Total Cost Formula

The sum of the variable cost and the fixed cost formulas yields the total cost formula.

The total cost formula is: Total cost = Total Variable Cost + Total Fixed Cost

Total cost calculation example: A business experiences $50,000 total variable costs and $25,000 fixed costs for one month of business activity. To find total cost: 50,000 + 25,000 = $75,000 for total costs in that month.

An error occurred trying to load this video.

Try refreshing the page, or contact customer support.

Coming up next: Accounting Disciplines: Descriptions and Definitions

You're on a roll. Keep up the good work!

Take Quiz Watch Next Lesson
Your next lesson will play in 10 seconds
  • 0:01 Definition of Variable Cost
  • 0:42 Formula of Variable Cost
  • 4:07 Lesson Summary
Save Save Save

Want to watch this again later?

Log in or sign up to add this lesson to a Custom Course.

Log in or Sign up

Speed Speed

Average Variable Cost

The average variable cost definition is the variable cost per unit.

The formula to find the variable cost per unit is: Average Cost Per Unit = Variable Cost / Quantity produced

For example: A business that has $400 in variable cost for one month and is producing 20 products in that month would experience $20 variable cost per unit. 400/20 = 20.

Average Fixed Cost

The average fixed cost definition is the fixed cost per unit produced.

To unlock this lesson you must be a Member.
Create your account

  • Activities
  • FAQs

Variable Cost - A Practical Exercise

The following exercise is designed to help students apply their knowledge of variable cost and its formula in a real-life scenario.


You are a management consultant specializing in cost management. Your newest client, Beauty Ice Cream ("Beauty"), is a local ice cream shop that sells homemade, artisanal ice cream in a small location just off the college campus in Cambridge. Beauty is looking for help because it wants to better understand its cost structure. You have the following voice notes from your interview with Milky Dairy, the owner of the shop.

"You would think an ice cream shop is a simple business, but we cannot turn a profit. It's driving me insane. I need some help understanding my cost structure so that I can make better decisions."

"We don't have that many costs: We buy the ice cream in bulk from a local ice cream maker, it comes out to roughly $0.40 per scoop. We then buy our cones at $1 for a pack of 10 units. We add our special frosty sprinkles, which cost $0.10 per scoop on average. Besides that, our rent is $900 per month, or $30 per day. We pay our only employee $10 per hour for 8 hours, or $80 per day. We sign an annual contract with her and I would never fire her. That's all we have."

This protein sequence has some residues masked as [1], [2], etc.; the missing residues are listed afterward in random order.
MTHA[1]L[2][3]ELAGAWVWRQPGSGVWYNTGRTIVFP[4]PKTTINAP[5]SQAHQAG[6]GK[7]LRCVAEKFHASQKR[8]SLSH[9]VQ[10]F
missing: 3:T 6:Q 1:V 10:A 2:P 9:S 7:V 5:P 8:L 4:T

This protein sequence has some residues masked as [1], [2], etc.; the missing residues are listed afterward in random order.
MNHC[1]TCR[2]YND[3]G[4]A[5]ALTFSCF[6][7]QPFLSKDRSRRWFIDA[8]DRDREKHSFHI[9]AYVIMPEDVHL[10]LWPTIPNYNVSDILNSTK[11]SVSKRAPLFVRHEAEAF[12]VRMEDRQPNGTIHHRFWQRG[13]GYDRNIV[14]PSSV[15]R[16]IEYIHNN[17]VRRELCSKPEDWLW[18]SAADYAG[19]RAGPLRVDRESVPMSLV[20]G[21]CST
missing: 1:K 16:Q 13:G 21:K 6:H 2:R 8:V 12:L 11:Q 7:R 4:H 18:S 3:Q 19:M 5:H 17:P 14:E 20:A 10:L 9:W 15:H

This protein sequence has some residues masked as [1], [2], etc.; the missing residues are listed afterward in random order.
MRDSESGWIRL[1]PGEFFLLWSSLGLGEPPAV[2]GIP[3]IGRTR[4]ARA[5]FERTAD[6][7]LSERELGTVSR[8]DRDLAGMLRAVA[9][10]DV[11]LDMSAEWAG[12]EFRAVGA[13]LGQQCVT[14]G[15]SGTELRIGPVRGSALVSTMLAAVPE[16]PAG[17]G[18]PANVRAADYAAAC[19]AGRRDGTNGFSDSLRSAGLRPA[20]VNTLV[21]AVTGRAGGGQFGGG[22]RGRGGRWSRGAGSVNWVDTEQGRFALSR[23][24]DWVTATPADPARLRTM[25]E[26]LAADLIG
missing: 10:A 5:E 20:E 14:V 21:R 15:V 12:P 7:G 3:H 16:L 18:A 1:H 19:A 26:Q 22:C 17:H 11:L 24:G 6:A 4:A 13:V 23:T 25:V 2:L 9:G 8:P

1. What is the total variable cost per unit (assuming one scoop per cone sold)?

2. Determine the variable cost function of Beauty.

3. If the company were to sell 500 units, how much would its total variable cost be?


1. See below.

Ice cream0.40
Cones =$1/100.10
Total variable cost$0.60

The other costs are fixed in nature.

The answer is thus 60 cents per unit.

2. Total variable cost = Ice cream cones sold * $0.60

3. Total variable cost = Ice cream cones sold * $0.60

= 500 * 0.60


The answer is $300.

What is a variable cost example?

A variable cost example is anything directly related and consumed during production. Raw materials, labor, and supplies are common variable cost examples.

How do you calculate fixed and variable costs?

Fixed costs = Total cost of production - (Variable cost per unit x Number of units produced). Variable cost = total quantity of output X variable cost per unit of output

What is the formula for variable cost?

The formula for variable costs is: total quantity of output X variable cost per unit of output = variable cost. A business would need to find this data for a set time period.

What are some examples of fixed and variable costs?

Fixed cost examples are expenses like rent, storage, and insurance fees. Variable costs examples are direct labor, materials, supplies, and energy used in the production process.

What is the formula of variable cost per unit?

The variable cost per unit formula is the same as the average variable cost formula. It is Average Cost Per Unit = Variable Cost / Quantity produced.

Register to view this lesson

Are you a student or a teacher?

Unlock Your Education

See for yourself why 30 million people use

Become a member and start learning now.
Become a Member  Back
What teachers are saying about
Try it now
Create an account to start this course today
Used by over 30 million students worldwide
Create an account